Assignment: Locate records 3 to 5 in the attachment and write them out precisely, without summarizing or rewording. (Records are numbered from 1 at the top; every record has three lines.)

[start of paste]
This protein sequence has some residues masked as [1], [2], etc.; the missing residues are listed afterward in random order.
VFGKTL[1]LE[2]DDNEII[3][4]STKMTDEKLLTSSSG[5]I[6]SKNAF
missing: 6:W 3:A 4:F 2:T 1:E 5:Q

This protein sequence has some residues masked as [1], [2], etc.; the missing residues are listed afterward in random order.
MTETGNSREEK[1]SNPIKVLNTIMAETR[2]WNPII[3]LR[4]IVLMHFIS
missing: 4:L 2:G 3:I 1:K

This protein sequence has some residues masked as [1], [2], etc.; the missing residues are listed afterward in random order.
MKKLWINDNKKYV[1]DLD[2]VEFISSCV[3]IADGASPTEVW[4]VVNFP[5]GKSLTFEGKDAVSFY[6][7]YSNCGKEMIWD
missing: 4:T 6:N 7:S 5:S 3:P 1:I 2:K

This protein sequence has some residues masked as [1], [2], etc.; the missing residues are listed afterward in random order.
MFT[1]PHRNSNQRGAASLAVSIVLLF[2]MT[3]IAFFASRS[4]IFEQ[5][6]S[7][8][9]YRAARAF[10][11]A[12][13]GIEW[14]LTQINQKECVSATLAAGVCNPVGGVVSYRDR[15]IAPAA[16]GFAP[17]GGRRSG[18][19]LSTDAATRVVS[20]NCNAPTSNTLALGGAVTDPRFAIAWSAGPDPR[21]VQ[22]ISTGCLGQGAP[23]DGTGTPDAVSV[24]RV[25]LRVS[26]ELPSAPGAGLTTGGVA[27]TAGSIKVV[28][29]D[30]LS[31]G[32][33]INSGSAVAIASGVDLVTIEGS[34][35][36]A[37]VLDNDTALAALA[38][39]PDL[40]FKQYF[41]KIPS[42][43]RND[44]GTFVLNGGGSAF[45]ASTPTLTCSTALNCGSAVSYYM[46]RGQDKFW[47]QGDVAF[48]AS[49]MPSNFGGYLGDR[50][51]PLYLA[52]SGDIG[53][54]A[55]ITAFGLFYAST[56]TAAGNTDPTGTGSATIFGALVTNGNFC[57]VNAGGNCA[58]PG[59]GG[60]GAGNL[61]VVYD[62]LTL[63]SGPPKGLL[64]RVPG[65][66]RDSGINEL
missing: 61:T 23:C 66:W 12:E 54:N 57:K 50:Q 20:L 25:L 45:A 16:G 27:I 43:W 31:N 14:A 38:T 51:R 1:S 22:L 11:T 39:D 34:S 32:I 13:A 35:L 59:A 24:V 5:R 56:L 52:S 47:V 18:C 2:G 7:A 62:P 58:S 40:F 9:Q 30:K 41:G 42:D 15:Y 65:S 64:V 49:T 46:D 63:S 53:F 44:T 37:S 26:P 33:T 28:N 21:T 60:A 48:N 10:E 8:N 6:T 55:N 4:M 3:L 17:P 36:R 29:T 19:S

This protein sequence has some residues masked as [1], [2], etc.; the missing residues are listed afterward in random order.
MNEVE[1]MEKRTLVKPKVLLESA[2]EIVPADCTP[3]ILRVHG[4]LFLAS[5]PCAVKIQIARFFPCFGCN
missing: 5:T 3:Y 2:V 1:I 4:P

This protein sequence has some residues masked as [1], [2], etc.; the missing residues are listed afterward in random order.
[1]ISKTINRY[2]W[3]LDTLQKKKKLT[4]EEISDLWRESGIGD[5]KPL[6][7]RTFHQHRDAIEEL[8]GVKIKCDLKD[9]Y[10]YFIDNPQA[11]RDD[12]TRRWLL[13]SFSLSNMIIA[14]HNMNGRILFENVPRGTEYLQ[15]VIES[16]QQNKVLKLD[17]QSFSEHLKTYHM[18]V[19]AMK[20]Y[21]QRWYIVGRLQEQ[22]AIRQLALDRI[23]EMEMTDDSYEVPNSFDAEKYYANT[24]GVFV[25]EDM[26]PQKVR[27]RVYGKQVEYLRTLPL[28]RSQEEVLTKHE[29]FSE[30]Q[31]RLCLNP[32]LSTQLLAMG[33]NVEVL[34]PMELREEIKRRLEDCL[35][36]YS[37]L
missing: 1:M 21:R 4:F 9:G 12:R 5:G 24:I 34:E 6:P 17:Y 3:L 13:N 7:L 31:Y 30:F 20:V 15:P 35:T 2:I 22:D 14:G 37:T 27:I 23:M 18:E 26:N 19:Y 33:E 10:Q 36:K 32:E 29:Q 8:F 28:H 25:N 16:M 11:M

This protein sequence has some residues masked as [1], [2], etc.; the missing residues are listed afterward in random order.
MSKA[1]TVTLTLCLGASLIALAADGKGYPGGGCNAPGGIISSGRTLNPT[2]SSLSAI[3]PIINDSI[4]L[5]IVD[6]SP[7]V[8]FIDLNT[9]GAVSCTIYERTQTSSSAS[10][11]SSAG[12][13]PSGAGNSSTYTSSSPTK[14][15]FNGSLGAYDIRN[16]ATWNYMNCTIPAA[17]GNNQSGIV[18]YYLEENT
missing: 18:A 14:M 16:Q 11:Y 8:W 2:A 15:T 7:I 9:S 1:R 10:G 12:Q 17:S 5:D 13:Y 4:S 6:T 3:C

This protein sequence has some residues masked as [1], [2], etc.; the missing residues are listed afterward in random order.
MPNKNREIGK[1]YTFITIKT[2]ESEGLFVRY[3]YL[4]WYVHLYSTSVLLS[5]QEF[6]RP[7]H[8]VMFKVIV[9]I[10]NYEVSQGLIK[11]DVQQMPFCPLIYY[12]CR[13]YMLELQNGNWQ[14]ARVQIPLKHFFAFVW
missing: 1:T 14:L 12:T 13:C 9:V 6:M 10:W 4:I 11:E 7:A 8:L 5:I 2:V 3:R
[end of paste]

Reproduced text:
This protein sequence has some residues masked as [1], [2], etc.; the missing residues are listed afterward in random order.
MKKLWINDNKKYV[1]DLD[2]VEFISSCV[3]IADGASPTEVW[4]VVNFP[5]GKSLTFEGKDAVSFY[6][7]YSNCGKEMIWD
missing: 4:T 6:N 7:S 5:S 3:P 1:I 2:K

This protein sequence has some residues masked as [1], [2], etc.; the missing residues are listed afterward in random order.
MFT[1]PHRNSNQRGAASLAVSIVLLF[2]MT[3]IAFFASRS[4]IFEQ[5][6]S[7][8][9]YRAARAF[10][11]A[12][13]GIEW[14]LTQINQKECVSATLAAGVCNPVGGVVSYRDR[15]IAPAA[16]GFAP[17]GGRRSG[18][19]LSTDAATRVVS[20]NCNAPTSNTLALGGAVTDPRFAIAWSAGPDPR[21]VQ[22]ISTGCLGQGAP[23]DGTGTPDAVSV[24]RV[25]LRVS[26]ELPSAPGAGLTTGGVA[27]TAGSIKVV[28][29]D[30]LS[31]G[32][33]INSGSAVAIASGVDLVTIEGS[34][35][36]A[37]VLDNDTALAALA[38][39]PDL[40]FKQYF[41]KIPS[42][43]RND[44]GTFVLNGGGSAF[45]ASTPTLTCSTALNCGSAVSYYM[46]RGQDKFW[47]QGDVAF[48]AS[49]MPSNFGGYLGDR[50][51]PLYLA[52]SGDIG[53][54]A[55]ITAFGLFYAST[56]TAAGNTDPTGTGSATIFGALVTNGNFC[57]VNAGGNCA[58]PG[59]GG[60]GAGNL[61]VVYD[62]LTL[63]SGPPKGLL[64]RVPG[65][66]RDSGINEL
missing: 61:T 23:C 66:W 12:E 54:N 57:K 50:Q 20:L 25:L 45:A 16:G 27:I 43:W 31:N 14:A 38:T 51:R 1:S 22:L 11:T 39:D 34:S 32:I 13:A 35:L 59:A 24:V 5:R 56:L 52:S 47:V 18:C 2:G 7:A 62:P 58:S 40:F 9:Q 30:K 41:G 42:D 15:Y 65:S 64:V 49:T 46:D 63:S 53:F 44:T 37:S 26:P 33:T 28:N 21:T 60:A 48:N 10:E 8:N 6:T 55:N 4:M 3:L 17:P 36:R 29:T 19:S

This protein sequence has some residues masked as [1], [2], etc.; the missing residues are listed afterward in random order.
MNEVE[1]MEKRTLVKPKVLLESA[2]EIVPADCTP[3]ILRVHG[4]LFLAS[5]PCAVKIQIARFFPCFGCN
missing: 5:T 3:Y 2:V 1:I 4:P